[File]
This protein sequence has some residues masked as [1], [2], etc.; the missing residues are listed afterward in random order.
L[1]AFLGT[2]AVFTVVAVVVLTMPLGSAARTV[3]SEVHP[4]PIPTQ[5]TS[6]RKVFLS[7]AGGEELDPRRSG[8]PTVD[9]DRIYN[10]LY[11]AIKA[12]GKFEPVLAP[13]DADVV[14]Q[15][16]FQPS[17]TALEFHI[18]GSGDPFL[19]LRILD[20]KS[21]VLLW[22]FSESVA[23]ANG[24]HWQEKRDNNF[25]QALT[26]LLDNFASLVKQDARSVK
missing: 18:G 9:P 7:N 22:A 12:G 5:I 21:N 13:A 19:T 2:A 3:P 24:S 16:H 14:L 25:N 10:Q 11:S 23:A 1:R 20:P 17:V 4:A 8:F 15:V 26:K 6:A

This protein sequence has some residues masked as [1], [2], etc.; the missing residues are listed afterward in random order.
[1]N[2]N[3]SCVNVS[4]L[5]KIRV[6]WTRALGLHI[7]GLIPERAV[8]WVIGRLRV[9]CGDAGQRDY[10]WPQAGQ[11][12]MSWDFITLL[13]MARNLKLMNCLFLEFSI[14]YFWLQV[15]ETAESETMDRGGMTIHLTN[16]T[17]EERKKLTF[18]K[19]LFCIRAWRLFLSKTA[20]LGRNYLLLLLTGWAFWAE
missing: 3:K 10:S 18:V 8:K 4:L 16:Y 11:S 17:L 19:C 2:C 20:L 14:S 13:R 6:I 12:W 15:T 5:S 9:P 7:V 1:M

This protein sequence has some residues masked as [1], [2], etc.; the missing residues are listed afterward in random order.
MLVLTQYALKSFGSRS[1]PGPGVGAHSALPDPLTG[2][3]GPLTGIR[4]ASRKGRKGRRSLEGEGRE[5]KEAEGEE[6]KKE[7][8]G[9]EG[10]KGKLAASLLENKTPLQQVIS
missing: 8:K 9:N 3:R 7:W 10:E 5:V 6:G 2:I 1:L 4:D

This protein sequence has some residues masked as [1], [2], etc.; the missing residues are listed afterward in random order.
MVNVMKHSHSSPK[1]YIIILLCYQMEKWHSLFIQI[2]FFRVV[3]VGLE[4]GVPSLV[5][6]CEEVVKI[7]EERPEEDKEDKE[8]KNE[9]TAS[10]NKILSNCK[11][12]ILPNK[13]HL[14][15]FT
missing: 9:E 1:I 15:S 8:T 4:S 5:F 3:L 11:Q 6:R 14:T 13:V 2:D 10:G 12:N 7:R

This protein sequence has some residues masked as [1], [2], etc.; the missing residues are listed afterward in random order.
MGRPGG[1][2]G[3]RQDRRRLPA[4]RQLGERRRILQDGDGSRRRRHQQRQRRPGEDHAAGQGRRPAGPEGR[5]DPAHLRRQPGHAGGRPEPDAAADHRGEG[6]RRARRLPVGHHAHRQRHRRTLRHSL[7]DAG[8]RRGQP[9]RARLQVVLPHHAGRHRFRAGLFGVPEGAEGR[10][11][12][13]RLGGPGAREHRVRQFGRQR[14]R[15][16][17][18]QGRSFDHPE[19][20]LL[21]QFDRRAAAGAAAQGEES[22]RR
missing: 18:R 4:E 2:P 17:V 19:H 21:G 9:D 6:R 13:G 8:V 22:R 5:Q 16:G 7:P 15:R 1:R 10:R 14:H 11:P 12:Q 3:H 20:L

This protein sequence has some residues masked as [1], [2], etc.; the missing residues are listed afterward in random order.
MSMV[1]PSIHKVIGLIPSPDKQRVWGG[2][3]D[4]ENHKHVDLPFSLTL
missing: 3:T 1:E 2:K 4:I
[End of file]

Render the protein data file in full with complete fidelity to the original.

This protein sequence has some residues masked as [1], [2], etc.; the missing residues are listed afterward in random order.
L[1]AFLGT[2]AVFTVVAVVVLTMPLGSAARTV[3]SEVHP[4]PIPTQ[5]TS[6]RKVFLS[7]AGGEELDPRRSG[8]PTVD[9]DRIYN[10]LY[11]AIKA[12]GKFEPVLAP[13]DADVV[14]Q[15][16]FQPS[17]TALEFHI[18]GSGDPFL[19]LRILD[20]KS[21]VLLW[22]FSESVA[23]ANG[24]HWQEKRDNNF[25]QALT[26]LLDNFASLVKQDARSVK
missing: 18:G 9:P 7:N 22:A 12:G 5:I 21:N 13:A 19:T 2:A 3:P 24:S 16:H 14:L 25:N 10:Q 11:S 23:A 1:R 20:P 17:V 4:A 8:F 15:V 26:K 6:A

This protein sequence has some residues masked as [1], [2], etc.; the missing residues are listed afterward in random order.
[1]N[2]N[3]SCVNVS[4]L[5]KIRV[6]WTRALGLHI[7]GLIPERAV[8]WVIGRLRV[9]CGDAGQRDY[10]WPQAGQ[11][12]MSWDFITLL[13]MARNLKLMNCLFLEFSI[14]YFWLQV[15]ETAESETMDRGGMTIHLTN[16]T[17]EERKKLTF[18]K[19]LFCIRAWRLFLSKTA[20]LGRNYLLLLLTGWAFWAE
missing: 3:K 10:S 18:V 8:K 4:L 16:Y 11:S 17:L 19:C 2:C 20:L 14:S 13:R 6:I 12:W 15:T 5:S 9:P 7:V 1:M

This protein sequence has some residues masked as [1], [2], etc.; the missing residues are listed afterward in random order.
MLVLTQYALKSFGSRS[1]PGPGVGAHSALPDPLTG[2][3]GPLTGIR[4]ASRKGRKGRRSLEGEGRE[5]KEAEGEE[6]KKE[7][8]G[9]EG[10]KGKLAASLLENKTPLQQVIS
missing: 8:K 9:N 3:R 7:W 10:E 5:V 6:G 2:I 1:L 4:D

This protein sequence has some residues masked as [1], [2], etc.; the missing residues are listed afterward in random order.
MVNVMKHSHSSPK[1]YIIILLCYQMEKWHSLFIQI[2]FFRVV[3]VGLE[4]GVPSLV[5][6]CEEVVKI[7]EERPEEDKEDKE[8]KNE[9]TAS[10]NKILSNCK[11][12]ILPNK[13]HL[14][15]FT
missing: 9:E 1:I 15:S 8:T 4:S 5:F 3:L 11:Q 6:R 14:T 13:V 2:D 10:G 12:N 7:R

This protein sequence has some residues masked as [1], [2], etc.; the missing residues are listed afterward in random order.
MGRPGG[1][2]G[3]RQDRRRLPA[4]RQLGERRRILQDGDGSRRRRHQQRQRRPGEDHAAGQGRRPAGPEGR[5]DPAHLRRQPGHAGGRPEPDAAADHRGEG[6]RRARRLPVGHHAHRQRHRRTLRHSL[7]DAG[8]RRGQP[9]RARLQVVLPHHAGRHRFRAGLFGVPEGAEGR[10][11][12][13]RLGGPGAREHRVRQFGRQR[14]R[15][16][17][18]QGRSFDHPE[19][20]LL[21]QFDRRAAAGAAAQGEES[22]RR
missing: 18:R 4:E 2:P 17:V 19:H 21:G 9:D 6:R 13:G 8:V 22:R 5:Q 16:G 7:P 15:R 1:R 10:R 14:H 11:P 12:Q 3:H 20:L

This protein sequence has some residues masked as [1], [2], etc.; the missing residues are listed afterward in random order.
MSMV[1]PSIHKVIGLIPSPDKQRVWGG[2][3]D[4]ENHKHVDLPFSLTL
missing: 3:T 1:E 2:K 4:I